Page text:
The errors seized once I commented out the line "InitializeComponent()". I believe this line is duplicating all the other lines as the logs seem to show two identical things happening at together before the error: Installing service serviceName... Service serviceName has been successfully installed. Creating EventLog source serviceName in log Application... Installing service serviceName... Creating EventLog source serviceName in log Application... An exception occurred in the OnAfterInstall event handler of System.ServiceProcess.ServiceInstaller. –  goamn May 1 at 1:28

Programmatic options for controlling services:

  • Native code can used, "Starting a Service". Maximum control with minimum dependencies but the most work.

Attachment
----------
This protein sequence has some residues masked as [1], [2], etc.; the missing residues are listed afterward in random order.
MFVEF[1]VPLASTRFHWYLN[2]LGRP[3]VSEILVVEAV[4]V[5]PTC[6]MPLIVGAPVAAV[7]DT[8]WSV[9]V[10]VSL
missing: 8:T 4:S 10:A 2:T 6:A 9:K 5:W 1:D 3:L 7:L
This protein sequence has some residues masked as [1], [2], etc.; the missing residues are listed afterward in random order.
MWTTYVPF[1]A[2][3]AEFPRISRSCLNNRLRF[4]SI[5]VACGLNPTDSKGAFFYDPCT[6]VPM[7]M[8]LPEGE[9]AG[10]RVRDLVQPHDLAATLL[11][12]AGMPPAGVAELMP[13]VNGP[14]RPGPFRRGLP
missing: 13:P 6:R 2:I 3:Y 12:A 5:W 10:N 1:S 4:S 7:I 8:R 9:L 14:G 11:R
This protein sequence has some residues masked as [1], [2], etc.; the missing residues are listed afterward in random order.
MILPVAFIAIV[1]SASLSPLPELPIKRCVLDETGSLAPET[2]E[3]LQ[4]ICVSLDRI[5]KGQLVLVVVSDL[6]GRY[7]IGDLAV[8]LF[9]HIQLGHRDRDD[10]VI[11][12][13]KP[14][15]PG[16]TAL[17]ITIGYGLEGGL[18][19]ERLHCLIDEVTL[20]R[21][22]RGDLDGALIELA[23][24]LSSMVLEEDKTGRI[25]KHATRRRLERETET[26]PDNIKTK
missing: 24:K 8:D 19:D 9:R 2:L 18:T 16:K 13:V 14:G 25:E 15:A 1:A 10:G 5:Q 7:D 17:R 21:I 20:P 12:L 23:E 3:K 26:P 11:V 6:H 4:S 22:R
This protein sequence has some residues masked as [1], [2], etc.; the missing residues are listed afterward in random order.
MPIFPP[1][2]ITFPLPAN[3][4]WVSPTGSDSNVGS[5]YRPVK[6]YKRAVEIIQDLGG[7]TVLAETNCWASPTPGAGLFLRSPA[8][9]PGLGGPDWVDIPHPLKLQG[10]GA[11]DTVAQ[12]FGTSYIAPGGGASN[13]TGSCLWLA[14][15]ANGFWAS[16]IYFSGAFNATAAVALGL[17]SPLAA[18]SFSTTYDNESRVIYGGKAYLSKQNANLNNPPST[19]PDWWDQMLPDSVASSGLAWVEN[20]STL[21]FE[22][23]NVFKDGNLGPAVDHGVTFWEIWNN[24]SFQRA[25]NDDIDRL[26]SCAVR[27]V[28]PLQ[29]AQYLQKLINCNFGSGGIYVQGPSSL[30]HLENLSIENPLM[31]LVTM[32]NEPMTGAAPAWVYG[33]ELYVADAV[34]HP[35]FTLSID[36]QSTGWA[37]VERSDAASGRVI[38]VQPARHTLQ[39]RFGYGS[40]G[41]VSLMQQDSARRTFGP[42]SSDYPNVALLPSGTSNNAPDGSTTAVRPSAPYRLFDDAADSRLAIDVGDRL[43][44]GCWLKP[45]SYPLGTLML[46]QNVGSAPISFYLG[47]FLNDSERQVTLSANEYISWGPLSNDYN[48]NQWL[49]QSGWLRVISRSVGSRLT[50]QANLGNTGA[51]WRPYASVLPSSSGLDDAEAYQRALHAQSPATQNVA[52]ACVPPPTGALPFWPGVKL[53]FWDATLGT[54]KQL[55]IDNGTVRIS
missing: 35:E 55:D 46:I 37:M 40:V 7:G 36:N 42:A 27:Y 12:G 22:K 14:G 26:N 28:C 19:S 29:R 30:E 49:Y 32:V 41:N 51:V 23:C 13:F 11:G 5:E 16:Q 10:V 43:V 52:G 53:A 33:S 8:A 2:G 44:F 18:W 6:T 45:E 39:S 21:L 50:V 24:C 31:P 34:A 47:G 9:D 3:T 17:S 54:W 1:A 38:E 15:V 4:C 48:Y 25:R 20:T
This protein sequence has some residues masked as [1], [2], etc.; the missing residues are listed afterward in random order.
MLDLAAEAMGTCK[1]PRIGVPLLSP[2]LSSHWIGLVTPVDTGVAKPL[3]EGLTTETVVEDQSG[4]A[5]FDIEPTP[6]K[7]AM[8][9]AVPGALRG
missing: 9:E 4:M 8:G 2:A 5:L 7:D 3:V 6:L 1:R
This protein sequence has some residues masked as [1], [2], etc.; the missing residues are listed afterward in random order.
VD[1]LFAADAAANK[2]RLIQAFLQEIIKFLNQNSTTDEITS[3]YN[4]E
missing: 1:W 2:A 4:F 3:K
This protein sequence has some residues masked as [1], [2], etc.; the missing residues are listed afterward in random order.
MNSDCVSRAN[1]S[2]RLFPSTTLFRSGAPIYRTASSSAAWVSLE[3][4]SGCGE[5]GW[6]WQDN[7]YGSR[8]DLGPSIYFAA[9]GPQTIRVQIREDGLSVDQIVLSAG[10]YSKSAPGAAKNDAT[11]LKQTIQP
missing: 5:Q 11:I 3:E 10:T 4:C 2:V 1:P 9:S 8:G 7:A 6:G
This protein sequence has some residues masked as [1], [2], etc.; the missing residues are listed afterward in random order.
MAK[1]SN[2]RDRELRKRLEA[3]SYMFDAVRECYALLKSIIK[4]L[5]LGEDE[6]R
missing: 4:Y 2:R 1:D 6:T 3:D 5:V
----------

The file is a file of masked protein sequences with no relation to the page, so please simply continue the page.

• WMI: Win32_Service has a StartService method. This is good for cases where you need to be able to perform other processing (e.g. to select which service).
  • PowerShell: execute Start-Service via RunspaceInvoke or by creating your own Runspace and using its CreatePipeline method to execute. This is good for cases where you need to be able to perform other processing (e.g. to select which service) with a much easier coding model than WMI, but depends on PSH being installed.
  • A .NET application can use ServiceController
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How about following commands?

net start "<service name>"
net stop "<service name>"
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You can use the following command line to start the service:

net start *servicename*